Gay CA House candidates headed to fall contests

  • by Matthew S. Bajko, Assistant Editor
  • Wednesday June 8, 2022
Share this Post:
Congressman Mark Takano (D-Riverside), left, and Long Beach congressional candidate Robert Garcia are expected to win their respective races in November. Photos: Takano, Tia Gemmell; Garcia, Courtesy City of Long Beach
Congressman Mark Takano (D-Riverside), left, and Long Beach congressional candidate Robert Garcia are expected to win their respective races in November. Photos: Takano, Tia Gemmell; Garcia, Courtesy City of Long Beach

Four gay Southern California House candidates survived their primary contests Tuesday and are headed to the fall ballot. Both Congressmember Mark Takano (D-Riverside) and gay Long Beach Mayor Robert Garcia are now expected to easily win their races come November.

Former federal prosecutor Will Rollins is now seen as having a strong road to victory, based on the results of his primary race against Congressmember Ken Calvert (R-Corona). Meanwhile, Derek Marshall is facing an uphill climb to defeat Congressmember Jay Obernolte (R-Hesperia).

Garcia, a Democrat, had been the odds-on favorite to finish first in his primary contest for the new, open 42nd Congressional District along the coast of Los Angeles County. And he didn't disappoint, landing in the top spot with 44.7% of the vote Tuesday, according to unofficial returns.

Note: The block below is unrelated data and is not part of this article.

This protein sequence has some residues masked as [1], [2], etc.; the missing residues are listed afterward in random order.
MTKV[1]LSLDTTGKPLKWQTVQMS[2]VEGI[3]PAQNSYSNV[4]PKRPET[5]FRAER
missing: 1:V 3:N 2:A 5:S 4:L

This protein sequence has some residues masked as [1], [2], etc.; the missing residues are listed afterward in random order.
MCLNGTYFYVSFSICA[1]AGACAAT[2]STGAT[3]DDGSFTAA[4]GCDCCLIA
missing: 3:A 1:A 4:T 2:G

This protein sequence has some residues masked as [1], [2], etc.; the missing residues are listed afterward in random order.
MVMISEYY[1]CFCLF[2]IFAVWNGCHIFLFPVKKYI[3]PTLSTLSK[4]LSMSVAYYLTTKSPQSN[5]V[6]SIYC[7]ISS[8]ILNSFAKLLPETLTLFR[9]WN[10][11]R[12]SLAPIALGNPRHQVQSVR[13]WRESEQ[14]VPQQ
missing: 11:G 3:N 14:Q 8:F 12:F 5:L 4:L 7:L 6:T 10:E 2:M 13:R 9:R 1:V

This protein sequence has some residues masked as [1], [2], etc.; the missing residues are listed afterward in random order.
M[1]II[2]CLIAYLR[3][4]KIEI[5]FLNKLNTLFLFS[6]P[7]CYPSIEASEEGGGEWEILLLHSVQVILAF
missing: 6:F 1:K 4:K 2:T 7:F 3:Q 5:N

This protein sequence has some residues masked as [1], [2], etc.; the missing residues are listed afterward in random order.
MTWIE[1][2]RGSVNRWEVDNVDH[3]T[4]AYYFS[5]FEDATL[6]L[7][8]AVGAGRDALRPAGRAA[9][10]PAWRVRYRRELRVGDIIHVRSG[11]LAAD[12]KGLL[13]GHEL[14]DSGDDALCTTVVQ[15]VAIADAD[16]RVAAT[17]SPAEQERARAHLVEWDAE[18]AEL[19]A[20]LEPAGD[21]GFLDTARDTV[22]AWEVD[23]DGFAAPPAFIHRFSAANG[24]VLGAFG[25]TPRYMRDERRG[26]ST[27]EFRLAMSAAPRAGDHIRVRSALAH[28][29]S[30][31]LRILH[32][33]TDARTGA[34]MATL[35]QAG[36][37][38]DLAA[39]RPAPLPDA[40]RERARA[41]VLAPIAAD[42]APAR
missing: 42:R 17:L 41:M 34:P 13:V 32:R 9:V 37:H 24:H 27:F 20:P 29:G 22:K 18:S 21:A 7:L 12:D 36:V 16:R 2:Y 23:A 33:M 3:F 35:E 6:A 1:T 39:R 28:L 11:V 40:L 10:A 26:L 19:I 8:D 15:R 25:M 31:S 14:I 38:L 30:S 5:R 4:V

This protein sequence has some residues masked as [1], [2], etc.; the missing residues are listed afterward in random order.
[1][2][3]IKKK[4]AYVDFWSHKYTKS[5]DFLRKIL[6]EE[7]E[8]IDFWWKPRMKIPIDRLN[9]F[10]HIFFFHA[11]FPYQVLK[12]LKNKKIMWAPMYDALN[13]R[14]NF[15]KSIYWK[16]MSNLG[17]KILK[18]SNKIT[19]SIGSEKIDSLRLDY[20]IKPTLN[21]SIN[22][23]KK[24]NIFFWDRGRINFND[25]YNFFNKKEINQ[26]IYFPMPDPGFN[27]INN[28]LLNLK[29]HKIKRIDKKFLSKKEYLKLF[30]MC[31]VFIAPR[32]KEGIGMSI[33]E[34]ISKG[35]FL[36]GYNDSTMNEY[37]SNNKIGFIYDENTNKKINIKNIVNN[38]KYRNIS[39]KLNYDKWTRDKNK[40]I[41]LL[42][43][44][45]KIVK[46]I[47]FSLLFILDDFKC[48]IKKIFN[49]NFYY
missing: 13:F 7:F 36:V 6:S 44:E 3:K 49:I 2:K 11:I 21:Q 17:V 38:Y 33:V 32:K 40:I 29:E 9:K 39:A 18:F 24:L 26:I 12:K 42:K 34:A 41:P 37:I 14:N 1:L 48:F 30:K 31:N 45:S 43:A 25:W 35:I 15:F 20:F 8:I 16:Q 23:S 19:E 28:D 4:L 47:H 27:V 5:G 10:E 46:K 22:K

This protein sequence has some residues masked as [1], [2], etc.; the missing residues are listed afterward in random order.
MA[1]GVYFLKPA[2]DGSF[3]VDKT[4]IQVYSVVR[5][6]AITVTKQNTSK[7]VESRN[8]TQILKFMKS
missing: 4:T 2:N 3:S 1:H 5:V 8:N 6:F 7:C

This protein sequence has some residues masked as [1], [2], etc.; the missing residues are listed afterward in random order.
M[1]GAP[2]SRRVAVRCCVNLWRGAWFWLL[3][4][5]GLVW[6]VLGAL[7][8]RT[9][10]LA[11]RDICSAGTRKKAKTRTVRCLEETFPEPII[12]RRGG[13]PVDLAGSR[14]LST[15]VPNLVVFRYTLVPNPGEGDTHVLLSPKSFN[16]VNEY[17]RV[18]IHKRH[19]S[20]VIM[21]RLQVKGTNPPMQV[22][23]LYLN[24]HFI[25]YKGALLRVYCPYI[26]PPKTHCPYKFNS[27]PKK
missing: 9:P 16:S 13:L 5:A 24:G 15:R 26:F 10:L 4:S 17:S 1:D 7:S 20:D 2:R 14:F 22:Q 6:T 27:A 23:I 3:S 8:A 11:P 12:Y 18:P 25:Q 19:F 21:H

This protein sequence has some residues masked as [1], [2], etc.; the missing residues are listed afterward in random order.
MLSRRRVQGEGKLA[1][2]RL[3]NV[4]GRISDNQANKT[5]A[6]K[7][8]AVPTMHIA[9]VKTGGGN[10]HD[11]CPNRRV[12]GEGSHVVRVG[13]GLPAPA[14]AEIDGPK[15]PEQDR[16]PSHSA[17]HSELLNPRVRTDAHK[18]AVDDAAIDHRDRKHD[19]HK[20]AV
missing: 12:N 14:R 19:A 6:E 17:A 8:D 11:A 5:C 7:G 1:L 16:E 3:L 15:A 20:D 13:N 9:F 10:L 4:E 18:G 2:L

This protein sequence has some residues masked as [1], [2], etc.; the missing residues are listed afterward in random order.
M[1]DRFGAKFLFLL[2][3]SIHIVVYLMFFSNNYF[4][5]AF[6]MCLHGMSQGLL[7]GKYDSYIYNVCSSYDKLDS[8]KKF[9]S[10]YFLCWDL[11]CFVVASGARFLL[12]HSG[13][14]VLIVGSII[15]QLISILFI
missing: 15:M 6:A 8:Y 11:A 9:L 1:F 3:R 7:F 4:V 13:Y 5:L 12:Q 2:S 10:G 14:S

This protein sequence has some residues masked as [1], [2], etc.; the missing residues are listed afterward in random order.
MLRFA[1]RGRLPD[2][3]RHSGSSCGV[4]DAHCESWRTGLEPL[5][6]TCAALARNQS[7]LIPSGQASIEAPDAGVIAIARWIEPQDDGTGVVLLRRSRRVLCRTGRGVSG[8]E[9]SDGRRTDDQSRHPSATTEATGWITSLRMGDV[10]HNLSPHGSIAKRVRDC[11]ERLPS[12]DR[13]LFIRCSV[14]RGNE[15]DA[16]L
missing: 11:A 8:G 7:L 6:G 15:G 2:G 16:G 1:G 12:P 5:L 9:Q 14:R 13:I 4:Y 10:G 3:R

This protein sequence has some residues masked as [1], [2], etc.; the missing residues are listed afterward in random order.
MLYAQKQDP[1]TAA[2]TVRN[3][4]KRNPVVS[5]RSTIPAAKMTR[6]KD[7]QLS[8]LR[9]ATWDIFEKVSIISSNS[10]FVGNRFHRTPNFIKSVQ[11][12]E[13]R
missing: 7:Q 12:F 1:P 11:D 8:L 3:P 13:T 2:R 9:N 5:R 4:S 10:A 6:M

Capturing the second spot to advance to the November 8 general election ballot was Republican John Briscoe with 28.7% of the vote. Assemblymember Cristina Garcia (D-Bell Gardens) was in a distant third place with 12.7% of the vote.

Since the district is heavily Democratic, with the six Democrats on Tuesday's ballot receiving a combined 69.2% of the vote, Garcia should easily win the seat in the fall. He will become the first openly gay immigrant to serve in Congress, having been born in Lima, Peru and moving to the U.S. at age 5.

"Honored and proud to be your Democratic nominee for Congress tonight. Thank you!" Garcia tweeted.

LGBTQ groups and leaders had been quick to endorse Garcia when he launched his campaign. Equality California Votes, an independent super PAC aligned with statewide LGBTQ organization Equality California, ran an independent expenditure in support of Garcia's candidacy ahead of the primary.

"Voters in Southeast LA and Long Beach have spoken clearly and decisively tonight in support of [Garcia's] bold, battle-tested leadership. We've been proud to stand with him since day one in this race, and we couldn't be more excited to make history alongside him this November," stated EQCA Executive Director Tony Hoang.

With Garcia's expected victory, two gay men of color will be part of the Golden State's congressional delegation. Takano, who is Japanese American, easily took first place in his District 39 primary race Tuesday with 59.7% of the vote.

He is headed to reelection to a fifth term as his expected Republican opponent, Aja Smith, has little chance of winning in the Democratic district. Smith was in second place with 10.7% of the vote, based on the unofficial returns Wednesday.

Rollins could very well triple out congressional representation from California after securing second place in his primary Tuesday with 35.6% of the vote. As expected, Calvert took first place with 43.6% of the vote.